Vicor’s continual advances in power distribution architectures, conversion topologies and packaging technology keeps ahead in system efficiency and density, converting and managing power from the source to the point-of-load. Phil Davies, Vice President, Sales and Marketing, Vicor Corporation caught up with ELE Times discussing the competitive advantage in infrastructure, industrial and automotive applications to rapidly advance unique power system designs.
ELE Times: Discuss the power electronics portfolio in brief and what do you think is the current focus of the company?
Phil Davies: Vicor is focused on providing modular power solutions to power system designers that are easy to use, have the highest power density and efficiency. Vicor enables a faster time to design with an advantage of scalability if the end systems specifications change for the current project or the next project, which is common during product development. We are finding this approach to power systems design is very desirable for data centers, high performance computing, automotive, various industrial and defense/aerospace applications and in applications that are going through rapid change with higher power demands driving the move to higher power delivery voltages such as 48V.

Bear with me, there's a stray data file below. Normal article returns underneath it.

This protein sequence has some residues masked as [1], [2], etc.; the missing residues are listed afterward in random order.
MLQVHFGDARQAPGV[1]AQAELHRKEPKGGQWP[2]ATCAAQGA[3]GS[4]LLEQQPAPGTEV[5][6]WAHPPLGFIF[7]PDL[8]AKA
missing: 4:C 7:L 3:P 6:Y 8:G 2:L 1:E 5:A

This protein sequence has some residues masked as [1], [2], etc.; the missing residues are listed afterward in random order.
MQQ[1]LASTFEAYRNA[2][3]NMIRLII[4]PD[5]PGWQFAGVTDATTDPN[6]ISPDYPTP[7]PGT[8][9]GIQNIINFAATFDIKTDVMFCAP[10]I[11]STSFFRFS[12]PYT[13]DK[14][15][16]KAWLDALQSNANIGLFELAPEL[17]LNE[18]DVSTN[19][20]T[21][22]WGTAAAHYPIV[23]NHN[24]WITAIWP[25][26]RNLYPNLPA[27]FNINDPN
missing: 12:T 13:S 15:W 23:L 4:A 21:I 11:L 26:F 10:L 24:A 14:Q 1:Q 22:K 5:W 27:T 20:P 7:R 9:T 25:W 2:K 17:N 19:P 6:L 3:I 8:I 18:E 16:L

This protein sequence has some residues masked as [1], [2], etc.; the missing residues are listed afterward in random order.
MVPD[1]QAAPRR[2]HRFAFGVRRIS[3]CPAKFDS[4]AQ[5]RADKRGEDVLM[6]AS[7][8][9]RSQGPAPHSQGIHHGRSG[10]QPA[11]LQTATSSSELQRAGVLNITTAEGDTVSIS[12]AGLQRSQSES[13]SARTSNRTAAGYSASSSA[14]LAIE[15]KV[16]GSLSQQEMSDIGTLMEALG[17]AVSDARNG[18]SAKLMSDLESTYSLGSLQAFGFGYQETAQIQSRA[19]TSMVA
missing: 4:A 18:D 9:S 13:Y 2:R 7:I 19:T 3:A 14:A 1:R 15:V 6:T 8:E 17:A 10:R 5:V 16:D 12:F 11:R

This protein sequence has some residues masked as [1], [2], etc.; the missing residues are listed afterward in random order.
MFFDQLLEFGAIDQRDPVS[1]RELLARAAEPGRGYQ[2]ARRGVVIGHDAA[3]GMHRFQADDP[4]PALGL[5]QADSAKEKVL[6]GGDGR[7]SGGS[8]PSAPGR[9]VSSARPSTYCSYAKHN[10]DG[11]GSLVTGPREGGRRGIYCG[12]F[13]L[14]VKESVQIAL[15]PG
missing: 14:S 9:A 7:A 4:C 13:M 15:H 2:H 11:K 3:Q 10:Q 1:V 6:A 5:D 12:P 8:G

ELE Times: EV/HEV are driving power module packaging innovations. What latest do you have in this sector?
Phil Davies: We introduced our ChiP (Converter housed in Package) power module packaging technology about seven years ago and have recently increased its performance with a new thermally adept design. By plating the surface with copper we are now able to offer chassis mount and surface mount options to the range of new ChiP’s we are developing and introducing. Power module packaging is critical to providing high density and high performance to our customers and we invest a great deal of our R&D budget in this area. We are constantly innovating with new materials and improving our integrated magnetics performance to drive up efficiencies and power capabilities in the smallest possible package.
ELE Times: The power module is key in the development of power converters and inverters. What growth do you see in the sector in the next 2-3 years?
Phil Davies: The markets for our power modules are in the multi billions of dollars. We estimate we are looking at a $7B market in our target segments. Our objective for the company is to achieve a 15% share in 5 years.
ELE Times: Increasing battery energy capacity enables longer driving range of electric cars while powerful electric motors enable quick acceleration. High electric power requirement as well as need for inverter downsizing brings challenges on the power module level. What technologies enables you to overcome the challenges?